U.S. Chamber of Commerce

Rita Hibbard's picture

It's time to vote on health care reform, and the big money is being spent

rita_hibbardwebBig business is fighting back hard as the House health care  bill  heads for a vote this weekend. An initial ad buy estimated to cost about $10 million is underway in 19 states and 46 media markets, aimed at blocking passage of the House health care reform bill.

The business coalition, led by the U.S. Chamber of Commerce, includes such big groups as the National Association of Manufacturers, the National Association of Wholesaler-Distributors and the National Retail Federation, reports the National Journal, a publication that examines the lobbying industry.

In response perhaps, the AARP and the American Medical Association came out today in support of the House bill. Earlier in the week, the American Cancer Society’s Cancer Action Network also endorsed the bill.

AARP Executive Vice President Nancy LeaMond said that the group saw the House Democratic bill as the most promising proposal. "We can say with confidence that it meets our priorities for protecting Medicare, providing more affordable insurance for 50- to 64-year-olds and reforming our healthcare system." 

-- Rita Hibbard

Marshmallows and musical chairs help teach Cap'n Trade 101

Well, this week has been a historic one on the climate change front. The Environmental Protection Agency announced that it was going to place more stringent regulations on the nation's largest carbon emitters -- which represent only 2 percent of U.S. businesses, but 70 percent of greenhouses gases -- and Senate Democrats released a draft bill that included even more zealous carbon cuts than one passed by the House earlier this year. (More in Emily Gertz's roundup.)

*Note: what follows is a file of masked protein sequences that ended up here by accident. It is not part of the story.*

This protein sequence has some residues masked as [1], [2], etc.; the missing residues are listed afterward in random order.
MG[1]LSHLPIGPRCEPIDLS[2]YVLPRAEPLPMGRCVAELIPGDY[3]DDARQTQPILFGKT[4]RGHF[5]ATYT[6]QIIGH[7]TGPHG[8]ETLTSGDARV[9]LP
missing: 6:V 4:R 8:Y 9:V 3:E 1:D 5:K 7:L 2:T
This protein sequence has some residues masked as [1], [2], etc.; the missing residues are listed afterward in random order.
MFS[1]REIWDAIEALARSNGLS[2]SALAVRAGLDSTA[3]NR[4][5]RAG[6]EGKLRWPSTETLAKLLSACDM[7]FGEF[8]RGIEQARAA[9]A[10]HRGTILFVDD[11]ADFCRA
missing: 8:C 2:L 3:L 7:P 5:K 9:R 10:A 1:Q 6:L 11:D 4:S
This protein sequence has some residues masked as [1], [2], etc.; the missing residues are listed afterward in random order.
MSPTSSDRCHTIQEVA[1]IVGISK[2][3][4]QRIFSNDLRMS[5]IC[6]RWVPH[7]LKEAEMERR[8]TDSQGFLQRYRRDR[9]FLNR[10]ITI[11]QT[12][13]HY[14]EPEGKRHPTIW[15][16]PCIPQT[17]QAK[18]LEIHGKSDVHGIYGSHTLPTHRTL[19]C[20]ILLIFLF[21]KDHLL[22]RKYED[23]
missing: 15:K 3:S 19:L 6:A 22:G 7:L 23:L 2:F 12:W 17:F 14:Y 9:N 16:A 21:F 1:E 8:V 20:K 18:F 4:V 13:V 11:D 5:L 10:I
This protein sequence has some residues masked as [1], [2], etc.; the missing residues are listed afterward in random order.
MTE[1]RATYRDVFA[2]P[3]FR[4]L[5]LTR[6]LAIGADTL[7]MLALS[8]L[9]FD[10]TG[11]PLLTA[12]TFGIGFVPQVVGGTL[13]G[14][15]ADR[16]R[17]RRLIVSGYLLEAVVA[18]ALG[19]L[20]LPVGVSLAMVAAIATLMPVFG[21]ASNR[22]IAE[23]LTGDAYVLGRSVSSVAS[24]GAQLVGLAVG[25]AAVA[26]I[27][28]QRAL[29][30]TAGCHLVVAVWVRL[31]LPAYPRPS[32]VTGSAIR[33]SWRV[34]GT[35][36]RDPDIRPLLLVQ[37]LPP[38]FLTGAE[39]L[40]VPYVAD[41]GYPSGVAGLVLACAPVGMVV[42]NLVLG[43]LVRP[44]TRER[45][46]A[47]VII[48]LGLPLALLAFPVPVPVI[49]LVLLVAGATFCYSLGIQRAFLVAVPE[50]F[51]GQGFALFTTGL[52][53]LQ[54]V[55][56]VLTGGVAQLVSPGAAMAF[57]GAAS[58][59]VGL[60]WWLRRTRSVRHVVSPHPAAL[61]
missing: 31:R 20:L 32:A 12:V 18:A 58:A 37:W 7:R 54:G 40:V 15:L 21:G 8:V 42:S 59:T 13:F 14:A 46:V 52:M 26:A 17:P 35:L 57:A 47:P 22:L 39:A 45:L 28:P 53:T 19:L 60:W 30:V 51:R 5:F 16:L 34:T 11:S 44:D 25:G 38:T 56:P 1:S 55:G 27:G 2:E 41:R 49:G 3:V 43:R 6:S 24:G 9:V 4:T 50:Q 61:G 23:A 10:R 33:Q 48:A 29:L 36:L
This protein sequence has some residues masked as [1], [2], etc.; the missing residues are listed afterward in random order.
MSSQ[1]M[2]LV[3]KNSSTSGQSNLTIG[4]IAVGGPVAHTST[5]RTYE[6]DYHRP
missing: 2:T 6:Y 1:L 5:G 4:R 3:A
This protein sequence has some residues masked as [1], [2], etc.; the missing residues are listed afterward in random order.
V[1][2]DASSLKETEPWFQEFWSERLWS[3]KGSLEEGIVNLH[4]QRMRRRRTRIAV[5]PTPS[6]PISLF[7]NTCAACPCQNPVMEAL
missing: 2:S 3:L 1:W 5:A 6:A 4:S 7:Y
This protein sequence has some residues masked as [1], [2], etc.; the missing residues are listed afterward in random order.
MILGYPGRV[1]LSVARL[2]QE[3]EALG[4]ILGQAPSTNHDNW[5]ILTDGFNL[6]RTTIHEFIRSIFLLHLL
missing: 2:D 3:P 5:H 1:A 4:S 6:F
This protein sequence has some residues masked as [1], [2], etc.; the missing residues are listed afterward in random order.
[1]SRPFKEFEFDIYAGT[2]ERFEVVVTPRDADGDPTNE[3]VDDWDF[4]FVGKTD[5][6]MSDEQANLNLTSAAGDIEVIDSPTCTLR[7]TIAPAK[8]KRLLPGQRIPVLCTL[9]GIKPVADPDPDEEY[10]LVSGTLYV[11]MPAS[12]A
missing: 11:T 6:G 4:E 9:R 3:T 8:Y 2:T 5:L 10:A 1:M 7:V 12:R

While most agree that curtailing greenhouse gas emissions and working to slow global warming is a hunky dory idea, especially when you've got walrus pups being trampled alive in Alaska as a result of disappearing sea ice, many still disagree over the means to that end.

[caption id="attachment_4696" align="alignleft" width="150" caption="Alan Durning. Photo courtesy of Sightline.org"]Alan Durning. Photo courtesy of Sightline.org[/caption]

One of the ways politicians have proposed combating emissions is through a carbon cap and trade system. While the idea has been kicked around in Congress for a few years now, the concept is still widely debated and -- not surprisingly --  still perplexing to many.